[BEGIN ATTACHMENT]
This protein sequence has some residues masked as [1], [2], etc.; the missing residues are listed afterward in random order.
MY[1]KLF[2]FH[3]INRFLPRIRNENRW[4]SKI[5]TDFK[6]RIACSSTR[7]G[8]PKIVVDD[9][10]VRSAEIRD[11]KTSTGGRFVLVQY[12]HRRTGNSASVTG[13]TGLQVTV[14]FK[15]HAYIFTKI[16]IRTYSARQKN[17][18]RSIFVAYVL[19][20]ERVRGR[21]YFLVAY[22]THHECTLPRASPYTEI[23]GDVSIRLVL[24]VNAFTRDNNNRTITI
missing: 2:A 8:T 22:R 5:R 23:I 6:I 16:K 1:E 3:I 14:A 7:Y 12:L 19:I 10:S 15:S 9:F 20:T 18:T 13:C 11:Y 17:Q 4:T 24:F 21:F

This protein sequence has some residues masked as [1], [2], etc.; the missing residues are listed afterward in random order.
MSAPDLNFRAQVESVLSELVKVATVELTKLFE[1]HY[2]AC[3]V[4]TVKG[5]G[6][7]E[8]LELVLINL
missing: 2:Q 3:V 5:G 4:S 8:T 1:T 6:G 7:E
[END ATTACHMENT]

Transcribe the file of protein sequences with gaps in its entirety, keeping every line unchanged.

This protein sequence has some residues masked as [1], [2], etc.; the missing residues are listed afterward in random order.
MY[1]KLF[2]FH[3]INRFLPRIRNENRW[4]SKI[5]TDFK[6]RIACSSTR[7]G[8]PKIVVDD[9][10]VRSAEIRD[11]KTSTGGRFVLVQY[12]HRRTGNSASVTG[13]TGLQVTV[14]FK[15]HAYIFTKI[16]IRTYSARQKN[17][18]RSIFVAYVL[19][20]ERVRGR[21]YFLVAY[22]THHECTLPRASPYTEI[23]GDVSIRLVL[24]VNAFTRDNNNRTITI
missing: 2:A 8:T 22:R 5:R 23:I 6:I 16:K 1:E 3:I 14:A 7:Y 12:L 19:I 10:S 15:S 9:F 20:T 18:T 13:C 11:Y 17:Q 4:T 24:F 21:F

This protein sequence has some residues masked as [1], [2], etc.; the missing residues are listed afterward in random order.
MSAPDLNFRAQVESVLSELVKVATVELTKLFE[1]HY[2]AC[3]V[4]TVKG[5]G[6][7]E[8]LELVLINL
missing: 2:Q 3:V 5:G 4:S 8:T 1:T 6:G 7:E